———————
    LOL :-)

    I think it’s the keypad which is the problem, rather than the apostrophe rules which are troubling him.

    However, I will in future, take great care to have neither apostrophe errors nor apostrophe related typing errors because I can tell it’s important to you. ;-)

  44. Amber

    Your use of the apostrophe in “it’s” (on both occasions) was perfection itself.

  45. @ Old Nat

    I’ve actually found that the apostrophe rules are (or perhaps were) generally well taught in Scotland. When my son was in Canada the school there was very complimentary about it.

    I’ve also noticed, when looking at CVs & after taking on staff, the people who were educated in Scotland – generally speaking – make fewer mistakes than others.

    Somebody’s going to tell me that the apostrophe rules are different in England, Ireland & the US & I have been judging from a Scot’s point of view. ;-)

  46. ROBBIEALIVE…….Not one feels a poster who is comfortable with the apostrophe.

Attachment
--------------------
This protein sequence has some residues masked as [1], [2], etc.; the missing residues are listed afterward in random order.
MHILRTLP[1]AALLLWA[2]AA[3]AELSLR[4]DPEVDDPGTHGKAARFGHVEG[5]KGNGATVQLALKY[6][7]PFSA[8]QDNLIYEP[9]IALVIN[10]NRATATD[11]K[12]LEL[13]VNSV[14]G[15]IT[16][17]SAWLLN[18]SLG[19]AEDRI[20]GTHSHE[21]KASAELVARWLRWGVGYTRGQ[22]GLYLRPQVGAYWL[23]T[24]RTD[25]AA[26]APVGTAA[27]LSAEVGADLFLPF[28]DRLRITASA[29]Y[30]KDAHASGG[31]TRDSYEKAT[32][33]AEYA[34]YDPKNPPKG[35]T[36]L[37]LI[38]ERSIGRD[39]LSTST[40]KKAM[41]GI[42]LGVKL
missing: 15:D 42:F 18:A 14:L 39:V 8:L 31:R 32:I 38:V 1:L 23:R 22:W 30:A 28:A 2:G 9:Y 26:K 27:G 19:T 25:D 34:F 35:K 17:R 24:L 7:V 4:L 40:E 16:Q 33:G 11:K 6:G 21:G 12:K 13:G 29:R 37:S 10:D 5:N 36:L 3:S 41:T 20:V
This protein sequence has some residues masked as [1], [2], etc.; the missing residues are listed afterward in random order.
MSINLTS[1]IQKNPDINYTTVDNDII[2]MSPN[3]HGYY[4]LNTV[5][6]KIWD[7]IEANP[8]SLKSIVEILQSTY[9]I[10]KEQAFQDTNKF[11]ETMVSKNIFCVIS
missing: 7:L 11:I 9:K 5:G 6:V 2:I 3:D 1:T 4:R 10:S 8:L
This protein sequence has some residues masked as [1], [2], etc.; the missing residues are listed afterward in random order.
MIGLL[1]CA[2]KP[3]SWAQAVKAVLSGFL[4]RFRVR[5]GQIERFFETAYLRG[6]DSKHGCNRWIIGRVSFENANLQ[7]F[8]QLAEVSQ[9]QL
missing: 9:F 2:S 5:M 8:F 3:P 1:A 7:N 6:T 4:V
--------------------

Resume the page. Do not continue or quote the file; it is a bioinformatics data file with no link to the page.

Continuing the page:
A couple of comma’s wouldn’t go amiss. :-)

  47. @Robin

    “reports of Boris ranting and swearing may well do a great deal of harm to his image as an amiable buffoon”

    I think it is just as likely to WIN him votes!

  48. If Scotland becomes independant there could be a call for tnorth east England to join them. We tend to think we have a lot more in common with the Scots than with Londoners.

    Would Scotland accept us?

  49. London will come too…and one house in Surrey.

  50. Bill Bryson, in his book, ‘ Notes from a small Island ‘ found an American guide book, ‘Rick Steves’ Europe 1996′ claiming that Scotland was, ‘ North of England ‘ ,using that assumption should we conclude that England is, ‘South of Scotland ‘. :-)